Year Awarded: 2015
This Initiative is actively conducting research.
The mission of the Weatherhead Initiative on Gender Inequality is to shed light on the cultural, social, economic, and political forces that maintain and break down gender inequalities in postindustrial societies.
The team's research examines the dramatic changes in men’s and women’s work and family roles in Europe, North America, and East Asia from the viewpoint of multiple disciplines. Funded by the Weatherhead Center for International Affairs Initiative Research Cluster grant, the Initiative is headed by a core faculty research team that represents both comparative expertise as well as deep single-country expertise. The three-year program of research activities will capitalize on synergies in the research of faculty, leading to the initiation of new research collaborations and an intergenerational community of students, junior faculty, and senior faculty focused on the dynamics of gender inequality in postindustrial societies. The research cluster will be attuned to both issues of “private gains” and “public benefits.” That is, they will explore gender equity within households and firms as well as the broader economic and public benefits that can accrue from having both men’s and women’s voices represented in corporate and public policy decisions.
The main question motivating the Initiative is: Why are some societies experiencing more rapid movement towards gender equality than others? Since the programming revolves around three institutional realms—labor markets and employment; households and families; and public policy—they have specific questions that inform each of these three pillars of research:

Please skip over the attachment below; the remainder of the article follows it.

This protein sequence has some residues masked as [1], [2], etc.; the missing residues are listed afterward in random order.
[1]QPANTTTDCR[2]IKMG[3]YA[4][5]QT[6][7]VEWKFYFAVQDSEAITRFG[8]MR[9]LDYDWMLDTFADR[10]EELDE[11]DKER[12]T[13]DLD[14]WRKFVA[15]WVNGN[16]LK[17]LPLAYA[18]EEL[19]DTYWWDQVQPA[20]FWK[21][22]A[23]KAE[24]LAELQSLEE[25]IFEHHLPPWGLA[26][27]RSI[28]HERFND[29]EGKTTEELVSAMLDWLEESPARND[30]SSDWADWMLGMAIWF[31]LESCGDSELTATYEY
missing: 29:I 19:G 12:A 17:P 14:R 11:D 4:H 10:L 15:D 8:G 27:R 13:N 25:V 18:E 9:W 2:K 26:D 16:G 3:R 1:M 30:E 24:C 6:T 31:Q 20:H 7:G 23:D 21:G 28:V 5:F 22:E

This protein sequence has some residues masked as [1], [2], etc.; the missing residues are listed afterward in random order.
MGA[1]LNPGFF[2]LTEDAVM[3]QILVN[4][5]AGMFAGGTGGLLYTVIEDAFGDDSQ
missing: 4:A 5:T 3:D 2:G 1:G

Labor Markets and Employment
- What role do employers play in leveling the playing field for equally-educated men and women?
- What are the economic and productivity implications for countries that are only partially utilizing the labor of high-human capital women?
Households and Families
- Why, in some societies, are changes in men’s and women’s roles seemingly producing greater disruption in family formation (marriage and childbearing) and in family stability (divorce) than in others?
- How will households and the state share the increasing care burden being generated by aging populations?
- What role do public policies such as parental leave and high-quality public childcare play in supporting parents and workers and facilitating the dual-earner/dual-career model that scholars and policy makers increasingly view as the most viable model for the twenty-first century?
- How do changes in the welfare state affect the well-being of men and women?
The planned activities include holding workshops for undergraduate thesis writers interested in issues of gender inequality; sponsoring workshops on research projects spearheaded by graduate students; and organizing workshops featuring the Initiative's own faculty as well as outside speakers.
Executive Committee; Faculty Associate. Professor of Sociology, Department of Sociology, Harvard University.
Professor of Public Policy; Director, Women and Public Policy Program, Harvard Kennedy School.
Mary C. Brinton
Faculty Associate. Reischauer Institute Professor of Sociology; Chair, Department of Sociology, Harvard University.
Henry Lee Professor of Economics, Department of Economics, Harvard University.
John L. Loeb Associate Professor of the Social Sciences, Department of Sociology, Harvard University.
Cahners-Rabb Professor of Business Administration, Harvard Business School.